In other cases, the symptoms steadily increase over three to five years before the clinical picture stabilises. The problem is often the pain, which can also increase regardless of the severity of the dystonia. In addition, the poor posture often puts strain on the joints, and it can lead to joint problems.
For the overwhelming majority, it is not fatal and does not shorten life expectancy. However, the condition tends to be progressive and can become generalised or multifocal. In this case, when dystonia affects many body areas, problems that are secondary to dystonia and require emergency care can arise.
It is impossible to say the precise prognosis for patients with dystonia because each case is unique. However, we can confidently say that a correctly selected treatment scheme dramatically impacts.
What treatments are available for dystonia?
The most optimal option for patients is drug treatment: botulinum toxin, baclofen, anticholinergic drugs, muscle relaxants, and dopaminergic medicines. However, surgical methods are now available for patients who do not have the expected effect of medications. Such operations include deep brain stimulation, peripheral denervation, and stereotaxic interventions to remove part of the brain.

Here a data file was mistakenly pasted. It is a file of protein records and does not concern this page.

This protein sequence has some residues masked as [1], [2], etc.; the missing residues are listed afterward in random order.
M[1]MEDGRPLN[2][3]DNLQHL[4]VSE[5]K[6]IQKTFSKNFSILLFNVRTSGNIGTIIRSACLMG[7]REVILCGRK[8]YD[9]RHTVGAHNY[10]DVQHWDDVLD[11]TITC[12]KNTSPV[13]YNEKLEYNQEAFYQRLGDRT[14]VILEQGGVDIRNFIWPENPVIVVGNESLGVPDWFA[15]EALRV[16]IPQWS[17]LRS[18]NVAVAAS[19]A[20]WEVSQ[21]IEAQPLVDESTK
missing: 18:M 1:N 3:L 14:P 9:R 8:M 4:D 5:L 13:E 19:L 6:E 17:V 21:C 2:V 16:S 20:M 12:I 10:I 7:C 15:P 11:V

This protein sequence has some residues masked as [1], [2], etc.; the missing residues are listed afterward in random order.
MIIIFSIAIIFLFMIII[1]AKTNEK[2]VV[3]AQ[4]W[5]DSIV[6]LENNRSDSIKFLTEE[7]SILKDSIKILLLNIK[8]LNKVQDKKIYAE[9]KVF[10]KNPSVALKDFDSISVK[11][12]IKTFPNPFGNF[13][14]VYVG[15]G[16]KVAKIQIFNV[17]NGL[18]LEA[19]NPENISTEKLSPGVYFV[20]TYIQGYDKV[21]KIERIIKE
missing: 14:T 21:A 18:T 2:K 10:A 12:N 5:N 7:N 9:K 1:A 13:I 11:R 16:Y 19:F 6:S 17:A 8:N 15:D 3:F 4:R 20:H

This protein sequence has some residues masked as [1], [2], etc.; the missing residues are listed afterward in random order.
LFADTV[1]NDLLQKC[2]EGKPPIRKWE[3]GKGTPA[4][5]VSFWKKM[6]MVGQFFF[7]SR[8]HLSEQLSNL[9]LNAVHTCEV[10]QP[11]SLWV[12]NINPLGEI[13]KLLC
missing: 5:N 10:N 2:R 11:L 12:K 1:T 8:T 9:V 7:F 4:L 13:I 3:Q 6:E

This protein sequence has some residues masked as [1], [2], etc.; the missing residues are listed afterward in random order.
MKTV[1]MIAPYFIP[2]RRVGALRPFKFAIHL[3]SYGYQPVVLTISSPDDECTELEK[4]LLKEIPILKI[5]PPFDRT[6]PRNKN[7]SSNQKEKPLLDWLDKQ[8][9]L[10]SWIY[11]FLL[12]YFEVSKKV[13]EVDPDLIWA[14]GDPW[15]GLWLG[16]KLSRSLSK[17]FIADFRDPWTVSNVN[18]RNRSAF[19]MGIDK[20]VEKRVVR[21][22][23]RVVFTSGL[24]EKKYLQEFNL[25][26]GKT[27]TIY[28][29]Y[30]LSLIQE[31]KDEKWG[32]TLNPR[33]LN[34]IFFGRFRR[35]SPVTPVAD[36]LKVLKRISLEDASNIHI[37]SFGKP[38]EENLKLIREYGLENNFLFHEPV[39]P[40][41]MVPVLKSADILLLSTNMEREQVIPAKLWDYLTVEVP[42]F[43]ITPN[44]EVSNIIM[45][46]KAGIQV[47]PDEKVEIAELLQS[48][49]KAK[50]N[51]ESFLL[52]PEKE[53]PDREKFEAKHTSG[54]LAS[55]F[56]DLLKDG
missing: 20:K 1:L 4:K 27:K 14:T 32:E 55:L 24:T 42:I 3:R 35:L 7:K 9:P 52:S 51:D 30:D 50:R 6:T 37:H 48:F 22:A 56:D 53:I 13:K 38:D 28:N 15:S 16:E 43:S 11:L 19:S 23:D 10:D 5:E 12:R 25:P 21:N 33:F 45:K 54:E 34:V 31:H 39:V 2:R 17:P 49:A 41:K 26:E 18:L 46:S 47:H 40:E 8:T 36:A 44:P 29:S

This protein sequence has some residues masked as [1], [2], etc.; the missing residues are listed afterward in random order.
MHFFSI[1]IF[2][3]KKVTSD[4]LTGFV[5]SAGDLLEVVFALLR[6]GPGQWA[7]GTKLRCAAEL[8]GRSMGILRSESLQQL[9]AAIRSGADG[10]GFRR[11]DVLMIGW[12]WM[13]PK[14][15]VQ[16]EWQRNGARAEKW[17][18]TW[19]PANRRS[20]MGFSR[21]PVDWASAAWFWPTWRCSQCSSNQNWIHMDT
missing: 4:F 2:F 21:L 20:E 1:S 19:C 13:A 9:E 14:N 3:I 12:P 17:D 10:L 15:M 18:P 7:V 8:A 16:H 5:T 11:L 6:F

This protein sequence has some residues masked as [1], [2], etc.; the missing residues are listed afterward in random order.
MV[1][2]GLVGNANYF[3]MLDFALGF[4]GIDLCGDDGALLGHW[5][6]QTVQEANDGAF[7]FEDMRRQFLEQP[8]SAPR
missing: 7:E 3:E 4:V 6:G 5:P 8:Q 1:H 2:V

Is surgery the best option for dystonia treatment?
Currently, botulinum toxin injection (70% effective) shows the best results in treating dystonia. However, surgical treatment is the next stage in case of inefficiency of medication. In addition, surgical interventions have their contraindications and side effects.
Why might treatment abroad for dystonia be better?
Medical tourism is now prevalent among patients. It is due to the low level of medicine in the native country, outdated equipment and the lack of necessary certified drugs. Therefore, neurological patients turn to foreign clinics for high-quality and qualified diagnosis, treatment and rehabilitation. All the latest research, modern medicines and the most experienced doctors are in the leading clinics of Europe, the USA and Israel.
What doctor can treat dystonia?
A neurologist is the primary doctor who detects dystonia, confirms the diagnosis and prescribes the necessary treatment plan. Already during therapy, neurosurgeons (if surgery is needed) and physiotherapists (for effective rehabilitation) join the process.
What is the name of dystonia surgery?
Modern methods of surgical treatment of dystonia include deep brain stimulation (electrical stimulation of the internal pallidum), peripheral denervation (the removal of nerves) and stereotaxic operations (sagittal thalamotomy, pallidotomy).
Where can I get Dystonia treatment?
What are the best clinics for Dystonia treatment?
Who are the best doctors for Dystonia?
Prof. Dr. med. Christian E. Elger from Beta Clinic Bonn
Prof. Dr. med. Bernhard Meyer from University Hospital rechts der Isar Munich
Prof. Dr. med. Bernhard Hemmer from University Hospital rechts der Isar Munich
Dr. med. Peter Madjurov from Academic Hospital Bundeswehr Berlin
PD. Dr. med. Florian Masuhr from Academic Hospital Bundeswehr Berlin